Adding greenery to our homes helps to clean the air and boost our mood, but house plants aren’t always good for our precious pets. If eaten, some common indoor plants are actually toxic to cats and dogs. We asked horticulturalist Adelle Lane to share her favourite pet-friendly house plants. And if your four-legged friend does have a penchant for nibbling, she tells us which varieties it might be best to avoid.
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What are the best pet-friendly house plants to buy?
There are many pet-friendly house plants available. Here are six of the best indoor plants to make you and your pets happy.
1. Spider Plant
The Spider Plant (Chlorophytum Comosum) is one of the easiest houseplants to grow for beginners. It loves bright, indirect light, although it can also do well in lower light. Growing new spider plants from the ‘babies’ that the mother plant produces is a fun way to increase your collection.
Allow the soil to almost dry out between waterings and your spider plant will grow to a height of about 50cm. When mature, it will produce beautiful, star-shaped white flowers.
2. Chinese Money Plant
The Chinese Money Plant (Pilea) is a lovely and compact little plant that will happily sit on your desk looking cute. Despite its elegant appearance, it’s a robust choice and can handle a bump and a scrape. Even if the leaves fall off, they’ll grow back in no time.
This pet-friendly house plant prefers a shady position away from direct sunlight. Treat yours well and you’ll be rewarded with a plethora of new pups to propagate and distribute to friends and family.
3. Prayer Plant
With compact growth, the Maranta leuconeura (Prayer Plant) is perfect for bookshelves and end tables. One of the simplest houseplants to cultivate, this pet-friendly plant gets its name from the way its gorgeous crimson, cream, and green leaves fold upwards at night. Marantas prefer medium to low light, and don’t mind if their soil is allowed to dry out a little between waterings.
4. Polka Dot Plant
Add a burst of design and colour to miniature gardens, mixed pots and more with a Polka Dot Plant (Hypoestes phyllostachya). This pet-friendly plant comes in pink or white hues, and while it may grow quite tall, you can pinch out the tips from the longest stems to keep it to a 30cm height and spread. Keep the soil continuously damp and place it in a position that receives bright, indirect light.
5. Boston Fern
The Boston Fern (Nephrolepis exaltata) is an air-purifying, pet-friendly house plant that provides a sense of drama wherever it’s placed. Note that, as lovable as this houseplant is, ferns don’t like to be handled too much because human hands are oily. Place it in a humid location near the bathroom or kitchen and out of paws’ reach if possible!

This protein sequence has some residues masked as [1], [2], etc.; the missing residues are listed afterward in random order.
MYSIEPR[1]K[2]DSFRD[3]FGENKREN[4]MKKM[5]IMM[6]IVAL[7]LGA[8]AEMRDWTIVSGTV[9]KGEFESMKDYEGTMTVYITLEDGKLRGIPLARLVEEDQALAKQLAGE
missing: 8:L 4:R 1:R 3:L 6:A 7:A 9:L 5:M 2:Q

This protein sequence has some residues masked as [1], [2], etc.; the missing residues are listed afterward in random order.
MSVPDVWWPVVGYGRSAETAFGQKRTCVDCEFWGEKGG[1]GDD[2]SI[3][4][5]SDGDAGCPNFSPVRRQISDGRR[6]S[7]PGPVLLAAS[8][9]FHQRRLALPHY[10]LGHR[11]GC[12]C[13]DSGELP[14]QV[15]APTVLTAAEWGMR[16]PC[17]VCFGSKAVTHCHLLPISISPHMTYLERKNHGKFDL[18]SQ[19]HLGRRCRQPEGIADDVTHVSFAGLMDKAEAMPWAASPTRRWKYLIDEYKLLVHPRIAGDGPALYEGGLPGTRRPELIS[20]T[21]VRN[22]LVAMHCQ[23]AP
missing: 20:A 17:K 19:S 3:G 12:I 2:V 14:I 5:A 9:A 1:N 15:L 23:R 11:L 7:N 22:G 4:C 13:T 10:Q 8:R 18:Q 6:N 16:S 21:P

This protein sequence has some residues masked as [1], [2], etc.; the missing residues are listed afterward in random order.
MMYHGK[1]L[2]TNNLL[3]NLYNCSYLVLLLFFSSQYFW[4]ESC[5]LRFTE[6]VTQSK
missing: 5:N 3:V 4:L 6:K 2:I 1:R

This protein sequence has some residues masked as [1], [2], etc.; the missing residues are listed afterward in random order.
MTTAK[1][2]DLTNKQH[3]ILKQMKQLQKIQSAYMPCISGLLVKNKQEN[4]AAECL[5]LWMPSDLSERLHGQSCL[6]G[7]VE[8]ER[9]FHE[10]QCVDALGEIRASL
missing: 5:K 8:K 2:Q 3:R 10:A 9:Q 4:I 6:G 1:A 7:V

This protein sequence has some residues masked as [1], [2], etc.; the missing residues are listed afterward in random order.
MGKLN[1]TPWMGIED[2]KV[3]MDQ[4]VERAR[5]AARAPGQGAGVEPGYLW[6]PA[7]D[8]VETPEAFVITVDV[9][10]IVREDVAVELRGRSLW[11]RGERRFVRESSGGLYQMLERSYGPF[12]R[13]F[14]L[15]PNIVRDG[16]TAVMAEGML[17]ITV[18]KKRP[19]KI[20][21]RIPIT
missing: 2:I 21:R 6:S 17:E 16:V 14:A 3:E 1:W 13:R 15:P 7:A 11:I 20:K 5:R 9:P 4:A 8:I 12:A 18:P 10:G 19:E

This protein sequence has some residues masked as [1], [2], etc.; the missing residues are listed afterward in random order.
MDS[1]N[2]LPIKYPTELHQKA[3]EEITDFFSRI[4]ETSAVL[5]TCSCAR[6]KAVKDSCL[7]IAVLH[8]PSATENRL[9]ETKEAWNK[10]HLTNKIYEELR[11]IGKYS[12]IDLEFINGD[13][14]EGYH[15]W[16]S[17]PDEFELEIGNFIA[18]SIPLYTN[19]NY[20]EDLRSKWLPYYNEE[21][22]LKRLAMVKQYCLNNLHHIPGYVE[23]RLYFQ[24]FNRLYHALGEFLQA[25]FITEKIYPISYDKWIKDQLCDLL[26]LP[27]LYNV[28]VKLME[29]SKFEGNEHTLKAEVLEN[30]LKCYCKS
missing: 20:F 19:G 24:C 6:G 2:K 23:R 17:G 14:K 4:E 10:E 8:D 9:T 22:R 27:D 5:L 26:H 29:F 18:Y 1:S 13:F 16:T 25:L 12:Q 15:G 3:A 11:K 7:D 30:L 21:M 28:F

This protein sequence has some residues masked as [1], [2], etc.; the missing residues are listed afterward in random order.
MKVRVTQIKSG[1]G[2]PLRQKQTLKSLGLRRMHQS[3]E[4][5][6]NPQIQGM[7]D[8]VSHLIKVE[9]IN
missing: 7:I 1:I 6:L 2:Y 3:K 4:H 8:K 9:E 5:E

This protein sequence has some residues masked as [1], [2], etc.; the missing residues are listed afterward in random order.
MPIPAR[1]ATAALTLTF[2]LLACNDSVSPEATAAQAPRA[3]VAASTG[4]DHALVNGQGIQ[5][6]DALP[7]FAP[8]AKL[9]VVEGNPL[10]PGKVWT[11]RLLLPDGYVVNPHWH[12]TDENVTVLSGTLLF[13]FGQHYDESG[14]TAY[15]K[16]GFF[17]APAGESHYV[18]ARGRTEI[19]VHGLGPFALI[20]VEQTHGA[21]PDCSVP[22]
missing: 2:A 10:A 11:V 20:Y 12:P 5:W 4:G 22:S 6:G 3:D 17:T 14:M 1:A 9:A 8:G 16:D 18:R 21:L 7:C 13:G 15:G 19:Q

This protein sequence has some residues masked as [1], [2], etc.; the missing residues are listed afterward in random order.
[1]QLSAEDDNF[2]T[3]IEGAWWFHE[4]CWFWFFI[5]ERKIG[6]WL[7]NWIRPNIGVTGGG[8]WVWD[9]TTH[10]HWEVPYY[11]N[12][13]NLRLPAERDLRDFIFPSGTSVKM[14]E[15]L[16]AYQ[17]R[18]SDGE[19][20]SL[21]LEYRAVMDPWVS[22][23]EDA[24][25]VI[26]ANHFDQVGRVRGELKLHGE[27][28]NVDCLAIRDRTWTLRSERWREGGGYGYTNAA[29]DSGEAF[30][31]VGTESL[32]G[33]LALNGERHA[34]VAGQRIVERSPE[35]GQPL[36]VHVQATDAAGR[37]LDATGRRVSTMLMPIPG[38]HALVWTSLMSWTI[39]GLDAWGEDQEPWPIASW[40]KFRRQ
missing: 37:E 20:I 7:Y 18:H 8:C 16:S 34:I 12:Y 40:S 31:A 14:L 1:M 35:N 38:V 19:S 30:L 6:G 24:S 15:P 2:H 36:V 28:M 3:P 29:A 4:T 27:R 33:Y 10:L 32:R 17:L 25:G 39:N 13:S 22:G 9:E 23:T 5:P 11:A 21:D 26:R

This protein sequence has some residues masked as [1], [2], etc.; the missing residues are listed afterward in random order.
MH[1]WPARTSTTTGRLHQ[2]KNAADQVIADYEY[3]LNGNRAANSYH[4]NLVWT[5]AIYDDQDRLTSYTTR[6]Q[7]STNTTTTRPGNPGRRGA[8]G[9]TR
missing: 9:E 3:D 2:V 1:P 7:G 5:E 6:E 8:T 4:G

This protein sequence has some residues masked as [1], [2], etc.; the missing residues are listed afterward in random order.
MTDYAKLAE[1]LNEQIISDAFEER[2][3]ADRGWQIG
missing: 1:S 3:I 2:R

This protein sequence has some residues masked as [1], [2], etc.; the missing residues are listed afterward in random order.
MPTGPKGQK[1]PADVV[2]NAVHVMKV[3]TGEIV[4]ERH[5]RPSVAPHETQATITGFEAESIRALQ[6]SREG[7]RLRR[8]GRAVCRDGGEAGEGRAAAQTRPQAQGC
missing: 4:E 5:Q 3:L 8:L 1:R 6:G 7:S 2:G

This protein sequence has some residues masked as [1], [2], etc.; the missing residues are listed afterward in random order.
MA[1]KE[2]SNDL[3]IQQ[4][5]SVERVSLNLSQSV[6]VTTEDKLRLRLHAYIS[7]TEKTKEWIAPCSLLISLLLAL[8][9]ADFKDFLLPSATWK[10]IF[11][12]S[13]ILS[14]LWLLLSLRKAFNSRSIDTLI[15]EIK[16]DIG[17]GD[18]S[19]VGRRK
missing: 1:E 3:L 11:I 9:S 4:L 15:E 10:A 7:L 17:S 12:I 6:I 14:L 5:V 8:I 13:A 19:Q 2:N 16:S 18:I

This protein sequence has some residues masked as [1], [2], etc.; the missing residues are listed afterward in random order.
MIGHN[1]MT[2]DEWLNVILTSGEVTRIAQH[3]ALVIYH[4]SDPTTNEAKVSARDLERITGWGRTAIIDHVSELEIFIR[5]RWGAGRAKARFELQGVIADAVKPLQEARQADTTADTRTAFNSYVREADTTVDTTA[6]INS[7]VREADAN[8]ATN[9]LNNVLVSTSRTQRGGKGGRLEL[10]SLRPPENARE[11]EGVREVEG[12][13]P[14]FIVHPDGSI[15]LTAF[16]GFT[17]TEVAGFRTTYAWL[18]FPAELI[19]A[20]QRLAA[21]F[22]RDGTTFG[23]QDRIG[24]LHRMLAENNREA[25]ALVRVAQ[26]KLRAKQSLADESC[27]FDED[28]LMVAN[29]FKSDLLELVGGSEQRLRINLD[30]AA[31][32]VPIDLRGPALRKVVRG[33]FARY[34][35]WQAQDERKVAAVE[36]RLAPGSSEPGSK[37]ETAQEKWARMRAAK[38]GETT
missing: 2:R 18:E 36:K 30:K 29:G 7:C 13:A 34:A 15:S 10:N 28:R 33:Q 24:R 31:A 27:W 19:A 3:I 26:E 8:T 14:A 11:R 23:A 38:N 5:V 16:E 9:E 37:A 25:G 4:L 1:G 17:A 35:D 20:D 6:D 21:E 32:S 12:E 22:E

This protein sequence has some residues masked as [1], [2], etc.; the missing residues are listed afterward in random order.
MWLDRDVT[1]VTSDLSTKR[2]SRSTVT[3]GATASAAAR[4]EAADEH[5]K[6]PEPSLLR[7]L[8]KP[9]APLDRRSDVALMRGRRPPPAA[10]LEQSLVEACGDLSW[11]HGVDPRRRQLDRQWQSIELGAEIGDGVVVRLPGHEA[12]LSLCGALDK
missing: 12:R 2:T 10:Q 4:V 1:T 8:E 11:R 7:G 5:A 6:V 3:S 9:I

N.B. It can be difficult to distinguish between true members of the fern family and other plants that just have the term ‘fern’ in their name. True ferns like ‘Dryopteris Affinis’ are safe for pets. Keep an eye out for poisonous misnomers like the asparagus fern, which is actually a lily.
Echeveria Purple Pearl ‘Shine like a Pearl’ is a pretty succulent with lilac-grey leaves edged in pink. In summer, it produces slender stems of pink flowers. This drought-tolerant houseplant is really easy to grow provided you put it in a bright, sunny spot with low humidity.
Many popular succulents like echeverias aren’t harmful, but it’s essential to do your homework on each one. (For example, jade plants look similar to other succulents but they are harmful to dogs.)
Plants that are unsafe for pets
Unfortunately, some plants are harmful to your furry friends, causing symptoms from mild irritation to death. Although some are more dangerous than others, it pays to be informed and keep your home and garden free of toxic plants if you’re worried that your pet might have a nibble. Some variants you should avoid are:
- Lily (Belladonna and Kaffir are particularly toxic)
- Hawaiian Ti
- Aloe Vera
- Sago Palm
- Ornamental Pepper Plant
- Winter Cherry
- Rubber plant
How do you stop your pets from eating your plants?
Getting pet-friendly house plants is the safest option for our furry friends. However, you should also ensure they don’t nibble on them. Moving your plants out of reach is the best way – for example, using high shelves that tiny paws cannot access. Because cats dislike the smell of citrus, you can also try repelling them by spraying diluted lemon juice on your plants. Animals sometimes mistake plants for toys, so providing them with plenty of pet-safe toys to play with may help to divert their attention.
We hope we’ve given you plenty of ideas for pet-friendly houseplants. If you’re looking for more advice about how to grow your own indoor jungle, take a look at our best expert advice on how to grow house plants.